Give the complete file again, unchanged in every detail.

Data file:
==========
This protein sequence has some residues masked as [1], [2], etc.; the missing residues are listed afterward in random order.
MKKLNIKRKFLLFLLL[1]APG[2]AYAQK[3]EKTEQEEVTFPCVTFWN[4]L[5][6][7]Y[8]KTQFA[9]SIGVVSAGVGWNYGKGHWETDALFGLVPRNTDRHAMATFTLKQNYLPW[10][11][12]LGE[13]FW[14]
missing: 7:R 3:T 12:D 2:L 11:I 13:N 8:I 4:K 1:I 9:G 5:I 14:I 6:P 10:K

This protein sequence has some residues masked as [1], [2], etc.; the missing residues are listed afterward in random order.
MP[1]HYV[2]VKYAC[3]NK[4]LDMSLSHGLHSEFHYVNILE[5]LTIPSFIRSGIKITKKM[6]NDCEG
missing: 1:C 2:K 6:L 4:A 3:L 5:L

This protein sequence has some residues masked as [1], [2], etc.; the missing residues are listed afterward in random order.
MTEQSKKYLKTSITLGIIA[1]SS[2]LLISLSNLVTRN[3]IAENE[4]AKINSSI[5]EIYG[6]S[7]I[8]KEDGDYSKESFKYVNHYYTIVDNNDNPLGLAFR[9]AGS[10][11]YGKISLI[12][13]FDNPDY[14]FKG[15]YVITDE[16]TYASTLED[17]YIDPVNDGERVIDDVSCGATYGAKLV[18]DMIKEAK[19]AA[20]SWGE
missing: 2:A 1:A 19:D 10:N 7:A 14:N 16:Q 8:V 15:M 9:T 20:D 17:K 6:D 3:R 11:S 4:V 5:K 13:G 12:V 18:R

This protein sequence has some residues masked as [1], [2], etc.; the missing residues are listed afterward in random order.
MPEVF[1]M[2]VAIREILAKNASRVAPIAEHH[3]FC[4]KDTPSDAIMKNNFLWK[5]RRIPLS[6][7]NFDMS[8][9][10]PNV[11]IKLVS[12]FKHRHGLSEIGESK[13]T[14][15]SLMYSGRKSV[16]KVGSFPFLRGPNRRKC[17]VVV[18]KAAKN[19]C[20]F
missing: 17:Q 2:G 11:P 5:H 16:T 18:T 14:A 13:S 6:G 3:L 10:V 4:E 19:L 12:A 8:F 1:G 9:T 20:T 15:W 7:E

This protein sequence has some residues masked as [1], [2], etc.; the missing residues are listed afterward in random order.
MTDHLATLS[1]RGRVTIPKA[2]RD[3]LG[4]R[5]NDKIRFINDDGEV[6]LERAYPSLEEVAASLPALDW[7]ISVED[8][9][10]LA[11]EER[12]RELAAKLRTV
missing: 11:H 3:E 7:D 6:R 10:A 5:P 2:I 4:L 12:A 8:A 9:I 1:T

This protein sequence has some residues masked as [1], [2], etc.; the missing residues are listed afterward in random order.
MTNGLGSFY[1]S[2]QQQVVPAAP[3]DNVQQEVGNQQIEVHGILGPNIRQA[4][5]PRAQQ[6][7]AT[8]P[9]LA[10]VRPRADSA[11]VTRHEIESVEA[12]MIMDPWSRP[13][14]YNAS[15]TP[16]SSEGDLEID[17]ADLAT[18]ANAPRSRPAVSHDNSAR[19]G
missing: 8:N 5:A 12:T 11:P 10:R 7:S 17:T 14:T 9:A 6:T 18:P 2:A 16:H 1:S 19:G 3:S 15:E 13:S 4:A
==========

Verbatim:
This protein sequence has some residues masked as [1], [2], etc.; the missing residues are listed afterward in random order.
MKKLNIKRKFLLFLLL[1]APG[2]AYAQK[3]EKTEQEEVTFPCVTFWN[4]L[5][6][7]Y[8]KTQFA[9]SIGVVSAGVGWNYGKGHWETDALFGLVPRNTDRHAMATFTLKQNYLPW[10][11][12]LGE[13]FW[14]
missing: 7:R 3:T 12:D 2:L 11:I 13:N 8:I 4:K 1:I 9:G 5:I 14:I 6:P 10:K

This protein sequence has some residues masked as [1], [2], etc.; the missing residues are listed afterward in random order.
MP[1]HYV[2]VKYAC[3]NK[4]LDMSLSHGLHSEFHYVNILE[5]LTIPSFIRSGIKITKKM[6]NDCEG
missing: 1:C 2:K 6:L 4:A 3:L 5:L

This protein sequence has some residues masked as [1], [2], etc.; the missing residues are listed afterward in random order.
MTEQSKKYLKTSITLGIIA[1]SS[2]LLISLSNLVTRN[3]IAENE[4]AKINSSI[5]EIYG[6]S[7]I[8]KEDGDYSKESFKYVNHYYTIVDNNDNPLGLAFR[9]AGS[10][11]YGKISLI[12][13]FDNPDY[14]FKG[15]YVITDE[16]TYASTLED[17]YIDPVNDGERVIDDVSCGATYGAKLV[18]DMIKEAK[19]AA[20]SWGE
missing: 2:A 1:A 19:D 10:N 7:A 14:N 16:Q 8:V 15:M 9:T 20:D 17:K 6:D 3:R 11:S 4:V 5:K 13:G 12:V 18:R

This protein sequence has some residues masked as [1], [2], etc.; the missing residues are listed afterward in random order.
MPEVF[1]M[2]VAIREILAKNASRVAPIAEHH[3]FC[4]KDTPSDAIMKNNFLWK[5]RRIPLS[6][7]NFDMS[8][9][10]PNV[11]IKLVS[12]FKHRHGLSEIGESK[13]T[14][15]SLMYSGRKSV[16]KVGSFPFLRGPNRRKC[17]VVV[18]KAAKN[19]C[20]F
missing: 17:Q 2:G 11:P 5:H 16:T 18:T 14:A 13:S 6:G 3:L 10:V 4:E 19:L 12:A 8:F 1:G 9:T 20:T 15:W 7:E

This protein sequence has some residues masked as [1], [2], etc.; the missing residues are listed afterward in random order.
MTDHLATLS[1]RGRVTIPKA[2]RD[3]LG[4]R[5]NDKIRFINDDGEV[6]LERAYPSLEEVAASLPALDW[7]ISVED[8][9][10]LA[11]EER[12]RELAAKLRTV
missing: 11:H 3:E 7:D 6:R 10:A 5:P 2:I 4:L 12:A 8:A 9:I 1:T

This protein sequence has some residues masked as [1], [2], etc.; the missing residues are listed afterward in random order.
MTNGLGSFY[1]S[2]QQQVVPAAP[3]DNVQQEVGNQQIEVHGILGPNIRQA[4][5]PRAQQ[6][7]AT[8]P[9]LA[10]VRPRADSA[11]VTRHEIESVEA[12]MIMDPWSRP[13][14]YNAS[15]TP[16]SSEGDLEID[17]ADLAT[18]ANAPRSRPAVSHDNSAR[19]G
missing: 8:N 5:A 12:T 11:P 10:R 7:S 17:T 14:T 9:A 6:T 18:P 2:A 16:H 1:S 19:G 3:S 15:E 13:S 4:A